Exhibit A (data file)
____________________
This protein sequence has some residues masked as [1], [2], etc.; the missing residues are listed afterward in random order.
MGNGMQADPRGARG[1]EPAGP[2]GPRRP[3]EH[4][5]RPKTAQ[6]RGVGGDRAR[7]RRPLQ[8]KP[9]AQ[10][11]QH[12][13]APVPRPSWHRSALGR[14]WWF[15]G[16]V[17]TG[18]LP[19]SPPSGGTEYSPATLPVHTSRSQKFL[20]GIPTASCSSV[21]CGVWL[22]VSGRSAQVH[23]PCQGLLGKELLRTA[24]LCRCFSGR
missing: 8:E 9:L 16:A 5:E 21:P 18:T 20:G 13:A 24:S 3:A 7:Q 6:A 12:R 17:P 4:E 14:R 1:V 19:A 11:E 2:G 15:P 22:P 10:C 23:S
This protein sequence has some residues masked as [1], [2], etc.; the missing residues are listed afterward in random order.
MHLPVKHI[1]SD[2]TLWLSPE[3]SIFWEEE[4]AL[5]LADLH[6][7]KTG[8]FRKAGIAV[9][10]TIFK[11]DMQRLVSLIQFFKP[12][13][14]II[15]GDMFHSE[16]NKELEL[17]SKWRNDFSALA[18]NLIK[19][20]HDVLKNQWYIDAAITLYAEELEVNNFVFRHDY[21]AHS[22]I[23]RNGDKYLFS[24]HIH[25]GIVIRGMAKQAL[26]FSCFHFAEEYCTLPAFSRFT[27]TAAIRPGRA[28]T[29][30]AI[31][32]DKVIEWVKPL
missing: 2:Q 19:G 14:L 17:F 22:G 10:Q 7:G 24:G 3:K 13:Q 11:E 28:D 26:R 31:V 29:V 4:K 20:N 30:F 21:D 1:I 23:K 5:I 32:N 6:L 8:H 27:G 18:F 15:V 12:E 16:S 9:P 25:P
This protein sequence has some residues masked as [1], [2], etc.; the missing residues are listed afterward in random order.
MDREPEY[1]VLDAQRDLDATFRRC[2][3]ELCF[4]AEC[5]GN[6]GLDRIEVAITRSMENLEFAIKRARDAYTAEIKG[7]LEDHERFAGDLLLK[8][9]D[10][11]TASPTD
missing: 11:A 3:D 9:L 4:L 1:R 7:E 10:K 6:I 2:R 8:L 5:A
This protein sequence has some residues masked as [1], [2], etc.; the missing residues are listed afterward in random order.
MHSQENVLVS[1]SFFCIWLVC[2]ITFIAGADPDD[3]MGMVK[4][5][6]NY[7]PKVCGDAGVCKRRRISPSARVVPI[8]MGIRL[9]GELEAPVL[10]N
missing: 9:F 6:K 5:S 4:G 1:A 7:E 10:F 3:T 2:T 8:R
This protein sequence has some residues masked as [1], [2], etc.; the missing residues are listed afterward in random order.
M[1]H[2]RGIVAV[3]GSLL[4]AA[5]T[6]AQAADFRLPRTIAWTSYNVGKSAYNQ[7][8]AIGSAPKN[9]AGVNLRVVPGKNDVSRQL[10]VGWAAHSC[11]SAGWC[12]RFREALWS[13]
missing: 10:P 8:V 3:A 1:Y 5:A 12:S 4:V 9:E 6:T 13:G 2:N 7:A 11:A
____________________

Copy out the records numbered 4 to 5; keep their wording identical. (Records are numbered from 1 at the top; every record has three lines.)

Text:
This protein sequence has some residues masked as [1], [2], etc.; the missing residues are listed afterward in random order.
MHSQENVLVS[1]SFFCIWLVC[2]ITFIAGADPDD[3]MGMVK[4][5][6]NY[7]PKVCGDAGVCKRRRISPSARVVPI[8]MGIRL[9]GELEAPVL[10]N
missing: 9:F 6:K 5:S 4:G 1:A 7:E 10:F 3:T 2:T 8:R
This protein sequence has some residues masked as [1], [2], etc.; the missing residues are listed afterward in random order.
M[1]H[2]RGIVAV[3]GSLL[4]AA[5]T[6]AQAADFRLPRTIAWTSYNVGKSAYNQ[7][8]AIGSAPKN[9]AGVNLRVVPGKNDVSRQL[10]VGWAAHSC[11]SAGWC[12]RFREALWS[13]
missing: 10:P 8:V 3:A 1:Y 5:A 12:S 4:V 9:E 6:T 13:G 2:N 7:A 11:A